Hi everyone! Today’s going to be an interesting post – for me and hopefully for you too. I wouldn’t normally write about ‘heavy’ or ‘serious’ theories and ideas such as this one, but it’s something my new college tutor was discussing with the class yesterday, and I found it so interesting I thought I’d use some of my notes to make a post!
Has anyone heard of the Seven Basic Plots theory? If not, don’t worry! That’s awesome, it means I can tell you all about it now 🙂
The idea is that every single story in the world (weather it be myths and legends, books, TV, movies and every other story in every other form) fits into 7 very basic plots.
There has actually been a whole book written on this theory! You can find out more here.
- Overcoming the monster – the aim of the plot is for the protagonist or main character to defeat the antagonist or villain
Modern day example: Divergent, The Maze Runner, The Hunger Games (Note: all dystopian)
- Rags to riches – A poor (or less privileged) main character finds riches (whether this be in the form of wealth, romance, power or something similar), before losing this. After growing and learning as a person, they may gain back these riches.
Modern day example: Jane Eyre.
- The quest – a common goal that becomes the end point for the character. The story will generally follow their journey and struggles along the way.
Modern day example: Deadpool, Star Wars
- Voyage and return – a journey is made by the protagonist to a strange (or fanatical) world, and when they return to the real world they have generally overcome fears and learned more about their real life.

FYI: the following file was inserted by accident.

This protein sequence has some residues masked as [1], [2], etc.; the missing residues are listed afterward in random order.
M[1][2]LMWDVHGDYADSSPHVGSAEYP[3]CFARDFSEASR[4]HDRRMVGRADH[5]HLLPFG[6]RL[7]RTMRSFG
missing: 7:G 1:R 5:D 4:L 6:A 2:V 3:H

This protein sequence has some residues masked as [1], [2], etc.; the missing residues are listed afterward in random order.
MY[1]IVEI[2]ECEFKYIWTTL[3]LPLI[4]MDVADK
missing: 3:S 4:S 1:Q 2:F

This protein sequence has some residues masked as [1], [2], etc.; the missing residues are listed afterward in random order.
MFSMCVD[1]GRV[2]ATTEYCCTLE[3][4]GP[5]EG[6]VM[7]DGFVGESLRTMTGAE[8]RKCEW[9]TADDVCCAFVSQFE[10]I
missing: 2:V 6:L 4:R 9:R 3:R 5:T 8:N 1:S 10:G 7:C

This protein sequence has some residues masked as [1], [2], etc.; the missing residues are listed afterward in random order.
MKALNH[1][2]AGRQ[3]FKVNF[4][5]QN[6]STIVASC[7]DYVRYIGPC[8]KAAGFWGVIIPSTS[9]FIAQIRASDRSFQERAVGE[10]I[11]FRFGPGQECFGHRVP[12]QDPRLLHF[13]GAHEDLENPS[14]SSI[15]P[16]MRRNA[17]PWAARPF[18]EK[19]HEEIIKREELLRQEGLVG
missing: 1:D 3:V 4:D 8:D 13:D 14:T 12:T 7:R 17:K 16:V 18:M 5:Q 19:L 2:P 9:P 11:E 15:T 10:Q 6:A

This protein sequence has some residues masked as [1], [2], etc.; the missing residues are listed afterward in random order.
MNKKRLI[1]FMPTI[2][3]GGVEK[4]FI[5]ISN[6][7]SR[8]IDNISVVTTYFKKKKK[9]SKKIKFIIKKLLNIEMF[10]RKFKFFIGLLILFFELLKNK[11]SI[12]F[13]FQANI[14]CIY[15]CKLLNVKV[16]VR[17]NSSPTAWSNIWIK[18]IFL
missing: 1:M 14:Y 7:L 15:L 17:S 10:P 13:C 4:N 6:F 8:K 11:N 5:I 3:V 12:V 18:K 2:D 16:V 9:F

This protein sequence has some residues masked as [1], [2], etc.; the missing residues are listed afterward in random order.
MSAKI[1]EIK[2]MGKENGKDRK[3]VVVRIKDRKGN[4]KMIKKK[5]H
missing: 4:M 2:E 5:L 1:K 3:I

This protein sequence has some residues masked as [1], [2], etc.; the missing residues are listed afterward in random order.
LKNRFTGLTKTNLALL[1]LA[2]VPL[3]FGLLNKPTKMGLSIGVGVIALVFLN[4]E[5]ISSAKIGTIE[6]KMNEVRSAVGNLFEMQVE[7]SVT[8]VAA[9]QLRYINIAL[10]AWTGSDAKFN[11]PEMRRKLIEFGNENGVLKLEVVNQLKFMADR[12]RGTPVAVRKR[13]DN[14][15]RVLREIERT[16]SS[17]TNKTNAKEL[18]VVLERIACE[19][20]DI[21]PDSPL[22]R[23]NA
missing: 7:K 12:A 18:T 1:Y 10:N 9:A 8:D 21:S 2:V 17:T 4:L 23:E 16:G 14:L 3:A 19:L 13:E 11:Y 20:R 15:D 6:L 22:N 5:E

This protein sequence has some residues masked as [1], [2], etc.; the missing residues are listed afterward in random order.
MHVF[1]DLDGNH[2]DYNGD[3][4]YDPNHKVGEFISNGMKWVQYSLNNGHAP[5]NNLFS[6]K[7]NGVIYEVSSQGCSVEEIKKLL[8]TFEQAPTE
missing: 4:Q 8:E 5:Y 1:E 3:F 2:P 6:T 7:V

Modern day example: Spirited Away, My Neighbor Totoro, Sword Art Online, Miss Peregrine’s Home For Peculiar Children
- Comedy – a generally humorous story with a simple event and happy ending. If this is a TV series, the plot could be different each episode.
Modern day example: Arrested Development, Mr Bean, The Simpsons
- Tragedy – the main character has one major character flaw that becomes a big part of the story. This doesn’t have to be physical – it can also include subjects like greed for wealth, riches or love. Many superheros fall under this category and can include the love for another as their drawback.
Modern day example: Deadpool (with his love for ‘Copycat’), Breaking Bad
- Rebirth – the protagonist makes changes after a major plot event causes them to learn more about themselves and force them to change their ways.
Modern day example: Beauty and the Beast
Although you can see most of the modern references I’ve made are film, TV or anime, I’ve made sure to list books where I can. Even so, it’s not hard to take a second to fit a few recent YA books under each catagory. For example, The Court of Thorns and Roses falls under Quest because of Feyre and her quest for love.
So what does this mean? None of the books we read are original? Well, yes and no. In the end, everything has been done in one way or another – and it is basically impossible for you to come up with a story that doesn’t fit any of these basic plots. But that doesn’t mean books can’t be different. For example, I’m sure many people would say Miss Peregrine’s Home For Peculiar Children falls under both the quest (finding a way to keep everyone safe) and the Voyage and Return plot (the loop world makes Jacob a better person in the real world), but it’s definitely a quirky book.
Also, this still doesn’t mean every book is the same. It’s simpler to say each story is a mashup or rework of one (or multiple) before it. You can always say books are similar, or may be appropriate for fans of other books (etc). But it’s these millions of specific tweaks and differences in each story we read, that makes them unique. And that difference, that uniqueness, is what makes us keep reading new novels, and feeling like we’ve had a new experience each time.
Where do you stand on this? Do you think Christopher Booker is right or wrong with this analogy? Why?
May your shelves forever overflow with books! ☽